Is Berlin Jewish Museum second only to Yad Vashem

The new head of the Berlin Jewish Museum, W. Michael Blumenthal, was riding a taxi across Berlin when he learned that his driver was a Russian Jewish emigre.

"I asked, `Why of all places would you come to Germany?' He said, `Listen, it's better than Russia.'"

Certainly, the cabbie could have asked the same question of Blumenthal, a Nazi war refugee and American businessman who had just returned to his birthplace. His mission: to make an impact on future German-Jewish relations.

In a recent phone interview, the new director explained how his museum could prevent the revival of virulent anti-Semitism in Germany. (The building already has changed Berlin's landscape with its distinctive shape of a broken Magen David, even though it is not yet completed.)

Blumenthal's theories behind present relations are laid out in his new book, "The Invisible Wall: Germans and Jews; A Personal Exploration," which he discussed during a visit to the Contra Costa Jewish Community Center last week.

Blumenthal, an amateur historian, had just finished writing the book when he was offered the Berlin post. He recognized the job as an opportunity to influence the future.

"It's up to us to give people a chance to learn from the mistakes of the past," he said. "I like to think that if the relatives that I lost were around to pass judgment that they would say it is the right thing to do."

While Germany's 70,000 Jews pale next to prewar figures of about 600,000, Blumenthal said the population has been rising and is expected to hit 100,000 by the end of the millennium.

Only a quarter of the country's Jews today are original members of the prewar Jewish community or their descendants, he said. Half of Germany's Jews are emigres from the former Soviet Union. The remaining 25 percent is comprised of foreign-born Holocaust survivors, Israelis and, as Blumenthal calls them, "New Germans," Jews born to parents of foreign origin.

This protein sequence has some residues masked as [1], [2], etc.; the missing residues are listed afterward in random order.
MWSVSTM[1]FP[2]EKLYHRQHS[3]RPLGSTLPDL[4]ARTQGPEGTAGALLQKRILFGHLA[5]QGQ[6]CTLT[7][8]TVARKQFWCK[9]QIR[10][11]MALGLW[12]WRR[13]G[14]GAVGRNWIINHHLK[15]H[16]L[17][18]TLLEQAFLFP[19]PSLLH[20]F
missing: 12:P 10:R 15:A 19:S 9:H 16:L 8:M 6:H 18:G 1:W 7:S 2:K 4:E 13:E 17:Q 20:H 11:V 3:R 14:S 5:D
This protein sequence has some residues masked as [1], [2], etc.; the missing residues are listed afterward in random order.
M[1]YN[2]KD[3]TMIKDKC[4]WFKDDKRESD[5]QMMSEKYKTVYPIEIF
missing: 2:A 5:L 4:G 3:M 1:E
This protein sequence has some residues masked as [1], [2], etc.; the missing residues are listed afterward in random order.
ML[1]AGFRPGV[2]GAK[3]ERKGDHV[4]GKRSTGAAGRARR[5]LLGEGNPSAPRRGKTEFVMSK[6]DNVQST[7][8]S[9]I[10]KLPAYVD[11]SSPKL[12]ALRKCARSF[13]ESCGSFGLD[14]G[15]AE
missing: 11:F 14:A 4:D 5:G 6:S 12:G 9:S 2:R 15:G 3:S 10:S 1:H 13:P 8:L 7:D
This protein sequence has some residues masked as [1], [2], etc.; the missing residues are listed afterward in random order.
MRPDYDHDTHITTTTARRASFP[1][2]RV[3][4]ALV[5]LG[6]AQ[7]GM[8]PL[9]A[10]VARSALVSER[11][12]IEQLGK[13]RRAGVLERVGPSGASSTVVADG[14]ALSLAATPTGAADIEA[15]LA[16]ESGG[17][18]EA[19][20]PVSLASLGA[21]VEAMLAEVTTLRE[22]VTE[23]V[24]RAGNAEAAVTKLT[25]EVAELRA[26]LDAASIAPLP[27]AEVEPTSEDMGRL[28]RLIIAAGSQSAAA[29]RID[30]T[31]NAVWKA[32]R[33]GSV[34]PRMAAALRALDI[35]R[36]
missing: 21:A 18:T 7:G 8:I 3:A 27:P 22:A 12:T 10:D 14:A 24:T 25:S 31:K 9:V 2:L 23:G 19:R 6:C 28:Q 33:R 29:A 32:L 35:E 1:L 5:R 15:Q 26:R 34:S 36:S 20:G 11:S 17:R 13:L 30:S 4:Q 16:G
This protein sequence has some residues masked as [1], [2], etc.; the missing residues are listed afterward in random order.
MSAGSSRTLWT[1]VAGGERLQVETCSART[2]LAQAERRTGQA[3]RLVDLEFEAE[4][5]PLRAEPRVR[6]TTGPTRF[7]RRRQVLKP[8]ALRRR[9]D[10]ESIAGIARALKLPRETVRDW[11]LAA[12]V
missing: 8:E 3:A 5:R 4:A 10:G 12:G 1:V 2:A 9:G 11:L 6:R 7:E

The author reports that German-Jewish relations have been amicable for many years.

"Very few people who were alive as adults in the Hitler years are alive [now]. The younger generation is the third generation," and many may not know a Jew.

The younger generation, however, is the group that grapples most with the legacy of World War II, he said.

"They know about the Holocaust and it's a heavy burden on their souls. Sometimes, their grandfathers and fathers were involved and that is traumatic."

Blumenthal notes that Jews in Germany are cautious and watchful. They congregate primarily in the larger cities and most do not socialize with non-Jewish Germans.

Germans, on the other hand, walk on egg shells trying not to offend the Jews — except for the neo-Nazis, who account for some 5 percent of the German population, he said.

While the xenophobic groups are worrisome, Blumenthal feels that the government and its laws are adequately punitive toward any person who publicly praises Hitler or engages in anti-Semitic behavior, he said.

They're also seeking to make amends, often through cultural and educational efforts.

"The city [of Berlin] and the state are very anxious to have an outstanding [Jewish] museum which depicts the contributions of Jews on German history," he said.

The new museum will depict not only public figures of prewar Germany such as physicist Albert Einstein and composer Kurt Weill, but also those who became famous after escaping, such as Hollywood director Billy Wilder.

Many Holocaust survivors have expressed interest in the museum, believing it to be the most important Jewish memorial after Yad Vashem, Blumenthal reports.

Both the survivors as well as Jewish foundations have offered money, but the museum director has refused the donations –"It is the responsiblity of Germans to finance this."

So far, the government has picked up the tab in its efforts to rectify the past.

It is expected that up to 80 percent of the museum's visitors will be non-Jewish Germans. School officials are talking about sending students to the museum on field trips. And with the striking building located just off a major traffic artery, tour buses already are stopping to give tourists a gander.

Lori Eppstein

Lori Eppstein is a former staff writer.